Order a Neighborhood Environmental Report to learn about potential hazards in your community.

Get Treatment | Barium

If you do have elevated levels of barium in your water, there are treatment technologies available now that can reduce or even completely remove it. For them to work properly, in some cases a pretreatment system will have to be installed. Sometimes a post-treatment may also be necessary to ensure that the treated water does not create any secondary water quality problems. Regularly scheduled water testing should be done after the treatment system is in place to make sure it is operating properly and that the problem is being controlled. Most systems will require maintenance on at least an annual basis.

Short-Term Treatment

If your water does have elevated levels of barium, a short-term solution could be to install a point-of-use water treatment system that removes barium and other cations (positively charged ions), such as calcium, magnesium, sodium, and potassium, systems such as an ion exchange system(IE), water softener (Softener), or reverse osmosis system (RO).

Recommended Short-Term Treatments

<div class="product-note in-L4-carbon-filtration">Note: For rural Areas with <a href="/indoor-6/herbicides-pesticides">Herbicides and Pesticides</a> Usage</div>

View

<div class="product-note in-L4-sulfur-treatment">Note: Use in combination with Sulfate-Reducing Bacteria Test</div>

View

<div class="product-note in-L6-bromate">Note: If the concentration is < 0.01 mg/L</div>
<div class="product-note in-L6-uranium">Note: Uranium less than < 0.030 mg/L</div>

View

<div class="product-note in-L6-bromate">Note: If the concentration is < 0.01 mg/L</div>
<div class="product-note in-L4-methyl-tertiary">Note: Concentrations < 40 ppb</div>

View

<div class="product-note in-L6-gross-alpha">Note: If alpha is < 5 pCi/L and Radium 228 and Radium 226 are < 5 pCi/L  (POE Device)</div>

View
Contact a KnowYourH2O Recommended Professional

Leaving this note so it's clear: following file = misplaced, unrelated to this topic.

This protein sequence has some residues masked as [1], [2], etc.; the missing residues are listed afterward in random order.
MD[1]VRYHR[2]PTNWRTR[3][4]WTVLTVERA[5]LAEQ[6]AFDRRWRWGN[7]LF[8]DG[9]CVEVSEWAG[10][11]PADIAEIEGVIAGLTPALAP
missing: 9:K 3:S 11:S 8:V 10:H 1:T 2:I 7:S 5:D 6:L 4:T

Submit a Request for Consultation with the KnowYourH20 Team. Contact Us

Long-Term Treatment

If your water does have elevated levels of barium, a short-term solution could be to install a point-of-use water treatment system that removes barium and other cations (positively charged ions), such as calcium, magnesium, sodium, and potassium.

Recommended Long-Term Treatments

<div class="product-note in-L4-carbon-filtration">Note: For rural Areas with <a href="/indoor-6/herbicides-pesticides">Herbicides and Pesticides</a> Usage</div>

View

<div class="product-note in-L4-sulfur-treatment">Note: Use in combination with Sulfate-Reducing Bacteria Test</div>

View

<div class="product-note in-L6-bromate">Note: If the concentration is < 0.01 mg/L</div>
<div class="product-note in-L6-uranium">Note: Uranium less than < 0.030 mg/L</div>

View

<div class="product-note in-L6-bromate">Note: If the concentration is < 0.01 mg/L</div>
<div class="product-note in-L4-methyl-tertiary">Note: Concentrations < 40 ppb</div>

View

<div class="product-note in-L6-gross-alpha">Note: If alpha is < 5 pCi/L and Radium 228 and Radium 226 are < 5 pCi/L  (POE Device)</div>

View
Contact a KnowYourH2O Recommended Professional

Not Up for a DIY? Need Help Identifying a Local KnowYourH20 Team Professional? Contact Us